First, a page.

Return to splendour for this Skye estate

Lyndale House, Skye
Lyndale House, Skye
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As a property writer you learn early on not to quote homeowners who state that the last occupants of their house left it in a bad state - if you don’t want letters of complaint from the maligned previous inhabitants.

But in the case of Lyndale House, on the north west of Skye, Linda and Marcus Ridsdill Smith have every right to complain, as the last occupant was a bad tempered ram.

Lyndale House, Skye

Lyndale House, Skye

Linda says: “The house had been empty for some time and he seems to have just moved in, it was largely open to the elements and was in a terrible state.”

The couple, who were moving from a farm in East Anglia, fell in love with Lyndale House, despite the ram, and despite the fact that in terms of a refurbishment project, the work required was on an epic scale.

Believed to date back to around 1740, Lyndale boasts a notable history situated within land owned by the clan MacLeod until it was sold in the mid-19th Century to Alexander MacDonald, an engineer from Glasgow who made many additions to the house including the addition of a huge wing to one side. The effect was to turn it from a sizeable and symmetrical Georgian house, into a somewhat sprawling Victorian mansion.

In 1900 the house was bought by Lord Napier of Magdala and his wife Eva, daughter of Lord MacDonald of the Isles. It remained with their descendants until the 1970s but by 1995 had been empty for years and required a great deal of remedial work.

Lyndale House, Skye

Lyndale House, Skye

Linda and Marcus, with two teenage children, weren’t put off, despite having never attempted a renovation project before. They bought the house, moved into the gate lodge and started the planning process which was to take two years, working with Edinburgh architect Ian Begg.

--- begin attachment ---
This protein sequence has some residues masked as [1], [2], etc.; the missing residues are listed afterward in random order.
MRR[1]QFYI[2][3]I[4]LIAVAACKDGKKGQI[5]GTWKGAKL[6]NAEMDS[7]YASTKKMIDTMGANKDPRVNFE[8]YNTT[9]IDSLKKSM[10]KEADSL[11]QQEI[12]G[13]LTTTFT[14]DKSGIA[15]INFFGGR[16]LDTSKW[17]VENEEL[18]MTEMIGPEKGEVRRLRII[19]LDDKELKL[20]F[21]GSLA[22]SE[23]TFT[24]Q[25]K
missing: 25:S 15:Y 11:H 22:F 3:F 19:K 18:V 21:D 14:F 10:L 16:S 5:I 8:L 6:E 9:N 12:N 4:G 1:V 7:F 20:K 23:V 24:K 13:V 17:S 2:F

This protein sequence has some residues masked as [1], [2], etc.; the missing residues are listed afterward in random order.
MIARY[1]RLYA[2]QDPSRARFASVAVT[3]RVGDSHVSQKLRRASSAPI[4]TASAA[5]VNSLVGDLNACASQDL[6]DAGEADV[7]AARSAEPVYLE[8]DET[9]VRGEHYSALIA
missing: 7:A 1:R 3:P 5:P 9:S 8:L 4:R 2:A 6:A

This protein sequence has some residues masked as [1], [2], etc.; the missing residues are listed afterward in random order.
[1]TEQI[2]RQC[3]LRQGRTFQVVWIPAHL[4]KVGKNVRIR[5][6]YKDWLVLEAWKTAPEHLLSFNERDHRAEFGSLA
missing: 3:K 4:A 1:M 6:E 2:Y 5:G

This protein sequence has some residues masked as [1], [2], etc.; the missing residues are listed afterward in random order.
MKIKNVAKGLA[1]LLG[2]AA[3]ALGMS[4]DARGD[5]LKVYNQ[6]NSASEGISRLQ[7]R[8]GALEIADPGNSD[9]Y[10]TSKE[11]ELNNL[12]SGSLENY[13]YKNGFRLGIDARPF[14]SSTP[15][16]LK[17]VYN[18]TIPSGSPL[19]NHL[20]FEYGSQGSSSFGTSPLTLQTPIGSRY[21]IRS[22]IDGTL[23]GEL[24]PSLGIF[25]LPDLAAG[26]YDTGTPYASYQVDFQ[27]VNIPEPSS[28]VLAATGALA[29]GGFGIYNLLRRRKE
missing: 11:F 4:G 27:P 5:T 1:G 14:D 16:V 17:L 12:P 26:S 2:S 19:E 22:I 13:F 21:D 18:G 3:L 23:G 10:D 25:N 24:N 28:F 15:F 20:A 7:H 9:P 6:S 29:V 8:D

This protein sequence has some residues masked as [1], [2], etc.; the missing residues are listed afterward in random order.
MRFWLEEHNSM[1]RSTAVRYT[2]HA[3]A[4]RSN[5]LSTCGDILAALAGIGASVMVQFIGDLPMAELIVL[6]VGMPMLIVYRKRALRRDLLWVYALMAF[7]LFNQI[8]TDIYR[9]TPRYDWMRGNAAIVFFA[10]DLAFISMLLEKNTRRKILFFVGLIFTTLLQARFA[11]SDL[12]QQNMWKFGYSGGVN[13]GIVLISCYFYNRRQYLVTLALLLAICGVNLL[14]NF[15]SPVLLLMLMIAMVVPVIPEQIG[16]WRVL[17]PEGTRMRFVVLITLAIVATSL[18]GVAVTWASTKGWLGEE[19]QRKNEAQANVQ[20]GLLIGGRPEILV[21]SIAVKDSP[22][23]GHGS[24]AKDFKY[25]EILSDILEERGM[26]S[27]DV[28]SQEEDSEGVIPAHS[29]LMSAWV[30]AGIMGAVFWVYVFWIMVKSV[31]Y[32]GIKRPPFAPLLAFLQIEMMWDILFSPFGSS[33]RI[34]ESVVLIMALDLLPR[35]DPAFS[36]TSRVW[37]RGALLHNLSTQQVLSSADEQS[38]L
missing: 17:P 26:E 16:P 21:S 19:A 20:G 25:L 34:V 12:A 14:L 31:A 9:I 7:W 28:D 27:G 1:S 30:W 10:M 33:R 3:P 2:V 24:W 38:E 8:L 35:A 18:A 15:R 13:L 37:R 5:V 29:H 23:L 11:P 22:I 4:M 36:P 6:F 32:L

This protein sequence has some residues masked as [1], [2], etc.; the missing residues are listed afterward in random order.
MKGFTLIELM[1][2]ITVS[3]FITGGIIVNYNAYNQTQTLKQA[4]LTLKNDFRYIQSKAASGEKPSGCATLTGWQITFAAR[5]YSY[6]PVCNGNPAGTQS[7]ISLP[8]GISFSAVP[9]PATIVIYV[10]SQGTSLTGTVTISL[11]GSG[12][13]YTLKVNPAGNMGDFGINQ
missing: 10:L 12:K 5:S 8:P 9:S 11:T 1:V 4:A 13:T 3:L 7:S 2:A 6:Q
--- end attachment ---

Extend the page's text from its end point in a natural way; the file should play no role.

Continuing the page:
Linda says “We knew that we had to take it back to bare walls and replace the roof and we also were keen to remove the Victorian extension - it wasn’t pretty and it made the house far too big. There were 33 fireplaces.”

Their plan centred around returning Lyndale to its original 18th Century footprint with its classic facade restored at the front while extending the accommodation at the back to provide a much better functioning modern home.

It was a huge task but Lyndale has so many things going for it that you can understand their enthusiasm.

The house is tucked away from the road down a half mile drive in a very secluded spot, but with open views overlooking the sea at Loch Snizort and beyond to the Outer Hebrides. It is completely hidden from public view by mature woodland and amongst its grounds is a three acre paddock.

The house today is breathtaking; from its entrance hall with Caithness flagged floor and grand staircase to the drawing room and study at the front of the house.

At the back is the expansive kitchen with beamed roof and Aga with handcrafted units made of wood from the estate.

A family room and conservatory adjoins this with boot room, utility and larder.

Upstairs the first floor has two bedroom suites, while the top floor has another three bedrooms, sitting room and family bathroom.

The project to restore this house to its original glory took just 15 months after the planning had been received, but once complete, the family took on the outbuildings.

Linda says: “The laundry still had its old washing copper while the stables had loose boxes. Those are now both letting cottages which have been very successful.”

The two cottages sit away from the house and are generally let from April to November. The business has allowed Lyndale’s charms to be shared and comments on the cottages’ website, lyndale.net, attest to the huge affection staying on the estate engenders in their guests.

There are further outbuildings - Linda has an artist’s studio here and there are various stores.

The grounds also needed attention when the couple took over here. Linda says “There was little fencing around the grounds and part of the wall had collapsed so the whole area was used by sheep and cattle.

“But you could see the layout of the original cruciform garden, and the Yew hedge was still intact, so the plan for restoring it was easy, even if it wasn’t an easy task.”

As well as the more formal gardens round the house, there is now a productive walled kitchen garden, the woods with paths running through, a stream, an orchard and the three acre paddock.

The views from the house and the grounds are spectacular, with sunsets here being particularly impressive.

It is a glorious spot and thanks to Linda and Marcus, the house now matches its location.